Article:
These shareholders consider the board of SFS responsible for these huge losses. As a result of bad management, White Knight saw 30 per cent of its assets wiped out.

    Last April, the boards of the two companies announced the proposal for a merger, whereby White Knight shares would be traded for SFS shares, based on their respective internal value. If the Stock Exchange Council approves the prospectus for the merger, SFS will take control of 93 per cent of WKH and thus take ownership of immovable property worth 40 million and a fleet of six ships, leased for 12 years. In exchange, independent shareholders will be given 12 cents worth of SFS shares for every WKH share (which has an internal value of 30 cents) they hold. In other words, the exchange will allow SFS to take ownership of the WKH assets, which are of substantial value.

    One independent shareholder claimed that the WKH board, was not pushing the company's application for a CSE listing, repeatedly requesting postponements from the CSE Council, so that SFS could take over the company with a merger.

    He said: "The merger proposal is the last chapter of a story of deviousness and greed, which began three years ago." He pointed out how, between August and September 1999, SFS, in its market reports published in the press, had been warning that the situation of rocketing prices on the CSE was "out of control" and heading "for a certain, total collapse". Yet the SFS board had no qualms about using the grossly overpriced SFS share (which was certain to tumble) to get its hands on the cash that ordinary people had invested in White Knight Holdings. And the irony, he concluded, was that this cash was used by SFS, which was running WKH, to increase its stake in the latter at the expense of all other shareholders.

    Copyright Cyprus Mail 2002

    [05] Hellenic Petroleum mum on cost of BP deal

    By Soteris Charalambous

    HELLENIC Petroleum yesterday remained tight-lipped about how much they had paid BP Cyprus, more than a week after a deal was reached between the two companies for the sale of BP's retail and inland fuel businesses on the island.

    Speaking at their first news conference at Nicosia's Hilton Hotel, Hellenic Petroleum executives would only say that "the price satisfied both parties, " and that they "were not at liberty to disclose such information at this moment in time."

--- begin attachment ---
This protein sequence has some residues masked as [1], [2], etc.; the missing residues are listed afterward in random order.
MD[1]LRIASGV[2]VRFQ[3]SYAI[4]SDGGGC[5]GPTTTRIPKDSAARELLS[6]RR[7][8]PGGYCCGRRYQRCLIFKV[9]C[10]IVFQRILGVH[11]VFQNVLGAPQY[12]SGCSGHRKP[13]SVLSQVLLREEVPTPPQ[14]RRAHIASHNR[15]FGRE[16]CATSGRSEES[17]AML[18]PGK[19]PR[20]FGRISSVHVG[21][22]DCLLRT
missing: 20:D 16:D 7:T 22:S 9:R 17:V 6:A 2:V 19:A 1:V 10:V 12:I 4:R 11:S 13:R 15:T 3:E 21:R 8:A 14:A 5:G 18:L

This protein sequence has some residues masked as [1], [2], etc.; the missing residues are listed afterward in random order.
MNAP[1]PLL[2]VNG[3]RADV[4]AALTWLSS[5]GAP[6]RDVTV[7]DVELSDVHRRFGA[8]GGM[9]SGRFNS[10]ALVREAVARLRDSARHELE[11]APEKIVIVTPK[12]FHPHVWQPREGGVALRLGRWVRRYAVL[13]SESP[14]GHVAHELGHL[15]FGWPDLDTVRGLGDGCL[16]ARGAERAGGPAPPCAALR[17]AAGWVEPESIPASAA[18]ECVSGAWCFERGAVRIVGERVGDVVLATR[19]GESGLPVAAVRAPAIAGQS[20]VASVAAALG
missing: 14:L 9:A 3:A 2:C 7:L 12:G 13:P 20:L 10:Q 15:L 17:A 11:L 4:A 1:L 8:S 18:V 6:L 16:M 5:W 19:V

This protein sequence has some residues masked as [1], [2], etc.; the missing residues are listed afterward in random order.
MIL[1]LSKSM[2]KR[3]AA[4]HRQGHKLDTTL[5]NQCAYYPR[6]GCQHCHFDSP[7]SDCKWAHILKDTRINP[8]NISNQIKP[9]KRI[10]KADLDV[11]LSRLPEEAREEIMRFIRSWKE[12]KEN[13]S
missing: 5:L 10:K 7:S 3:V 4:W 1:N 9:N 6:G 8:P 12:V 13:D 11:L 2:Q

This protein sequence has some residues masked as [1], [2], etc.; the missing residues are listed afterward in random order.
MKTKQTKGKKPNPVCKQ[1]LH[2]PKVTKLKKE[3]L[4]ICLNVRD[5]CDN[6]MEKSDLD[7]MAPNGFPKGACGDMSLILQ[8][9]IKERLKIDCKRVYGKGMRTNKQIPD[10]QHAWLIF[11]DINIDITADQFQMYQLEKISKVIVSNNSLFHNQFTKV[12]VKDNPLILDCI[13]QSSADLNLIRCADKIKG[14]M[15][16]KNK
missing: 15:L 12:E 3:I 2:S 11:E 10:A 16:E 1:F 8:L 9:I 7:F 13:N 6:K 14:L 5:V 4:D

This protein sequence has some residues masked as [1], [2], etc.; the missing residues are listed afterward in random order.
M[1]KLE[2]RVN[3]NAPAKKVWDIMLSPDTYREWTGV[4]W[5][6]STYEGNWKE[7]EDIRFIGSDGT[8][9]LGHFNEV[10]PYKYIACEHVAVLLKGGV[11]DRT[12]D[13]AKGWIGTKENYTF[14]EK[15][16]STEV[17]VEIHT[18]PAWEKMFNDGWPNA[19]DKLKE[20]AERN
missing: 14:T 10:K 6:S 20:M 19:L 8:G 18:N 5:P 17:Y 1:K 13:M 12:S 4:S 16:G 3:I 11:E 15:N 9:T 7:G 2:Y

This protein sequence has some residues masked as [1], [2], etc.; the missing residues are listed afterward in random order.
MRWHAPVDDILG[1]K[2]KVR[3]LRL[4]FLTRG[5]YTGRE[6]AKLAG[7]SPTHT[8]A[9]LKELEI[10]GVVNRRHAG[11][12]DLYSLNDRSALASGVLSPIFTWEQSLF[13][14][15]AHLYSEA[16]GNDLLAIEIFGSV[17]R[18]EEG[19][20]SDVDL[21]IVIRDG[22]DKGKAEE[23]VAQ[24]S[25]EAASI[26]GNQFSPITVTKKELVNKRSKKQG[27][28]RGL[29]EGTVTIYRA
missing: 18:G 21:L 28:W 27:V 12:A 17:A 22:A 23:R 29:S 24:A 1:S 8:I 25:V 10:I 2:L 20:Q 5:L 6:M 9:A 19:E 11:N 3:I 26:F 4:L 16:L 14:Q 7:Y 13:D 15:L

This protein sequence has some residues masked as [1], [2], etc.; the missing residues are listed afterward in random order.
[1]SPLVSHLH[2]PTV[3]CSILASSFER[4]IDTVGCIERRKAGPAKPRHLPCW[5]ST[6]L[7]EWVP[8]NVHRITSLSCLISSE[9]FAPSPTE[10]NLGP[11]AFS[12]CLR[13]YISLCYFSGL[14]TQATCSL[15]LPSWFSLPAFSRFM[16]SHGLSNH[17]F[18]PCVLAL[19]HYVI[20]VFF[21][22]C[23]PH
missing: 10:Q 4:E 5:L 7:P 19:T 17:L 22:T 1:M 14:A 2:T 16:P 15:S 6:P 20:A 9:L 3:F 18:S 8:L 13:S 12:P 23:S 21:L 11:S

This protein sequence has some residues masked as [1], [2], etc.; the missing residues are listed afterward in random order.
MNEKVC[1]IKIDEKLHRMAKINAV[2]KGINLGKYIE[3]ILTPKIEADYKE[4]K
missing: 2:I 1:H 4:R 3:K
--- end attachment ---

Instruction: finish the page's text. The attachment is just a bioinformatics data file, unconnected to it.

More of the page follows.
Hellenic Petroleum's acquisition of BP Cyprus Limited followed the company's recent acquisition of Montenegro's oil company, Jugopetrol, and forms part of their overall strategy, which focuses on the expansion in south eastern Europe.

    "We are delighted to acquire BP's retail and other inland fuels businesses in Cyprus. It is a strategic opportunity for our company," said Athanasios Karachalios, Managing Director of Hellenic Petroleum, adding, "This move is seen as a platform to launch into Cyprus and the surrounding areas and allows us to better serve our existing customer base here in Cyprus and in Lebanon."

    Karachalios was quick to dismiss any suggestions that the company would face any operational problems during the transition period it faced. "We don't envisage any problems because BY Cyprus Limited is an efficient and well managed company that has long been established here."

    In addition to the share transfer, 40 staff from BP Cyprus Limited will become employees of the Greek petroleum company. The operation it acquired sells approximately 500 million litres of fuel per annum and is the leading motor gasoline marketer (with 35 per cent market share). Included in the deal is a network of 70 retail stations, an inland direct/wholesale fuels business, an LPG storage and bottling plant and a 65 per cent shareholding in the Superlube lubricants blending plant. Of the 70 staff in BP Cyprus, one third will transfer with the retained business to BP Eastern Mediterranean Ltd.